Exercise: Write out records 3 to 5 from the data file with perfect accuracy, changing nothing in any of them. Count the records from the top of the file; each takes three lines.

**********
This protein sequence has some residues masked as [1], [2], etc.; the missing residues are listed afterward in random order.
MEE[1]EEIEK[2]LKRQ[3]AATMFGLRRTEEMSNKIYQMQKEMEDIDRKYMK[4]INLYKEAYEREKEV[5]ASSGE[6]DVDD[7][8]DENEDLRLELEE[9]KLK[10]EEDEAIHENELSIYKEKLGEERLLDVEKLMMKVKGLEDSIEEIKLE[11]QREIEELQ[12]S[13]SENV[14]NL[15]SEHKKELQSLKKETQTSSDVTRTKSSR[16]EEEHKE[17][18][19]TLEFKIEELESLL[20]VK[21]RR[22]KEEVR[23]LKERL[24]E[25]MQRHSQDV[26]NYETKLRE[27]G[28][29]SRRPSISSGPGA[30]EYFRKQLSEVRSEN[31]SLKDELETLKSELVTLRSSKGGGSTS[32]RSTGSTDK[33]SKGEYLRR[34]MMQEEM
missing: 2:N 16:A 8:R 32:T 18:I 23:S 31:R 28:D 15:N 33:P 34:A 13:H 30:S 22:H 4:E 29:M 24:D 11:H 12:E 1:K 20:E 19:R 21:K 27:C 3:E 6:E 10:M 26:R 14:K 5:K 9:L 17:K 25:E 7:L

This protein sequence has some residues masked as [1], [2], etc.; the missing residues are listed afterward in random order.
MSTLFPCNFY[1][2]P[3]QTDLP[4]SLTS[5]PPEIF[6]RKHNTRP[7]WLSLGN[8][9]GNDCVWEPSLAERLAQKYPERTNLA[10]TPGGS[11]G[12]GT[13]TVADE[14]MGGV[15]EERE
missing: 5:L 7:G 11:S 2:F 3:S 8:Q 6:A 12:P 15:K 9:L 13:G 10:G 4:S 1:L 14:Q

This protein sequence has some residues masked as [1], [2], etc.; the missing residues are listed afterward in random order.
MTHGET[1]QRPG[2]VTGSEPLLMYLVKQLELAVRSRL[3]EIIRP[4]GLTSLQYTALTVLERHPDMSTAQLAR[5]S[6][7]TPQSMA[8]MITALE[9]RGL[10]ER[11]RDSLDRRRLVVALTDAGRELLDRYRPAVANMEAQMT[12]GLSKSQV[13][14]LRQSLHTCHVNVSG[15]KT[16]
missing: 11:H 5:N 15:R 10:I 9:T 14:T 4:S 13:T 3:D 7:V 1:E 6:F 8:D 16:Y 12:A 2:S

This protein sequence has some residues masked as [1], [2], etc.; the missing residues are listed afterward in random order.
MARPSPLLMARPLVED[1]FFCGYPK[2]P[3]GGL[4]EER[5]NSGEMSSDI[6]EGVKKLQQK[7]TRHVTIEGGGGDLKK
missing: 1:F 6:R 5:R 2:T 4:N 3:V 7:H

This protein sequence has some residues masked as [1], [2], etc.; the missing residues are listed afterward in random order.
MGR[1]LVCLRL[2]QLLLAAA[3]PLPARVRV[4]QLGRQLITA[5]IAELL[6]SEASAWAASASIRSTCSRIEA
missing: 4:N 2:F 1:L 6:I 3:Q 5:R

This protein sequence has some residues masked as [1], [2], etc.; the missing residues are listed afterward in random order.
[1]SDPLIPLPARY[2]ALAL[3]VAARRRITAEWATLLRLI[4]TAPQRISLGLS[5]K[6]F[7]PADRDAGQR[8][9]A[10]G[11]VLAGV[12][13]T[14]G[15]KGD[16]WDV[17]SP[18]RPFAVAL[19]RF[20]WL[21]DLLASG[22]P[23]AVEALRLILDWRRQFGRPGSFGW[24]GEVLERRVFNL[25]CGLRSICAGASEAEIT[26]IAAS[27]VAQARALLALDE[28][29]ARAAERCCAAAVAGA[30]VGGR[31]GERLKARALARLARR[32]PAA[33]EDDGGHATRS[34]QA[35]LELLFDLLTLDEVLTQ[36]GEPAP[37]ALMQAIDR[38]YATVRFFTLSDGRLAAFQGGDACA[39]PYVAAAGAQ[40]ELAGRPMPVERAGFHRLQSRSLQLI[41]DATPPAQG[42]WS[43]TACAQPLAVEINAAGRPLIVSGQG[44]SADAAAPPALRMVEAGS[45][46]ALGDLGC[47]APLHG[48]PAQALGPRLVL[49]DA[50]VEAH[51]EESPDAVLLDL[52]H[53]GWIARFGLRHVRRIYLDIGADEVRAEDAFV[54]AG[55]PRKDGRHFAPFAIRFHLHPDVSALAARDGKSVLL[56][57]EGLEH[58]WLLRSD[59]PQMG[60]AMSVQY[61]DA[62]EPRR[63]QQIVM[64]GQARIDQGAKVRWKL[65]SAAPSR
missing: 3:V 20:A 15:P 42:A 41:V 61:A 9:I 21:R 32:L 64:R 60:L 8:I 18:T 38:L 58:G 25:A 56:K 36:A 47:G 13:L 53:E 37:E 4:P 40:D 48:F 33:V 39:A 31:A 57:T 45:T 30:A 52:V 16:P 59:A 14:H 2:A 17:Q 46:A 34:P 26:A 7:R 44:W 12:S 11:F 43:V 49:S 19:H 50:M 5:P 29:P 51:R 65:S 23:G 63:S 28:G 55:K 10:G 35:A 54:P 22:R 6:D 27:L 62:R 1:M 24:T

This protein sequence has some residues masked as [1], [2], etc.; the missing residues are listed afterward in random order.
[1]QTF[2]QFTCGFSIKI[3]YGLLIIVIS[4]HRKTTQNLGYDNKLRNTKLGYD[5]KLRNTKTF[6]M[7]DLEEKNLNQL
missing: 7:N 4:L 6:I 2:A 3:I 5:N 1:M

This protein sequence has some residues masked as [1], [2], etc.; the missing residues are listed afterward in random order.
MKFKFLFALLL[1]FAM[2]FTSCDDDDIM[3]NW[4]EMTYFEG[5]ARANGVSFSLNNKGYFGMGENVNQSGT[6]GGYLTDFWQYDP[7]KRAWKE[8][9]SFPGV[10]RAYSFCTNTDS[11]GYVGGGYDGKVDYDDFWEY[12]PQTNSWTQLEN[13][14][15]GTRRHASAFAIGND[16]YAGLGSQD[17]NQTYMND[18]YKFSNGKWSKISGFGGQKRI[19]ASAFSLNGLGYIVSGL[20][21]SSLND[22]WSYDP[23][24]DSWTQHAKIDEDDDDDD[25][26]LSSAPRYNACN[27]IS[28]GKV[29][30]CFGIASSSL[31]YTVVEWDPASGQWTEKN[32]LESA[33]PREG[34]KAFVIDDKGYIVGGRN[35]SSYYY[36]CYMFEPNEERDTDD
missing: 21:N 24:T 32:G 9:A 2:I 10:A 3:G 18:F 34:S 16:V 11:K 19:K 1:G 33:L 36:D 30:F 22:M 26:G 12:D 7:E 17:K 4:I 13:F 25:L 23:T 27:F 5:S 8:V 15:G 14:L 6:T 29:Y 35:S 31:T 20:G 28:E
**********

This protein sequence has some residues masked as [1], [2], etc.; the missing residues are listed afterward in random order.
MTHGET[1]QRPG[2]VTGSEPLLMYLVKQLELAVRSRL[3]EIIRP[4]GLTSLQYTALTVLERHPDMSTAQLAR[5]S[6][7]TPQSMA[8]MITALE[9]RGL[10]ER[11]RDSLDRRRLVVALTDAGRELLDRYRPAVANMEAQMT[12]GLSKSQV[13][14]LRQSLHTCHVNVSG[15]KT[16]
missing: 11:H 5:N 15:R 10:I 9:T 14:T 4:S 13:T 3:D 7:V 1:E 6:F 8:D 16:Y 12:A 2:S

This protein sequence has some residues masked as [1], [2], etc.; the missing residues are listed afterward in random order.
MARPSPLLMARPLVED[1]FFCGYPK[2]P[3]GGL[4]EER[5]NSGEMSSDI[6]EGVKKLQQK[7]TRHVTIEGGGGDLKK
missing: 1:F 6:R 5:R 2:T 4:N 3:V 7:H

This protein sequence has some residues masked as [1], [2], etc.; the missing residues are listed afterward in random order.
MGR[1]LVCLRL[2]QLLLAAA[3]PLPARVRV[4]QLGRQLITA[5]IAELL[6]SEASAWAASASIRSTCSRIEA
missing: 4:N 2:F 1:L 6:I 3:Q 5:R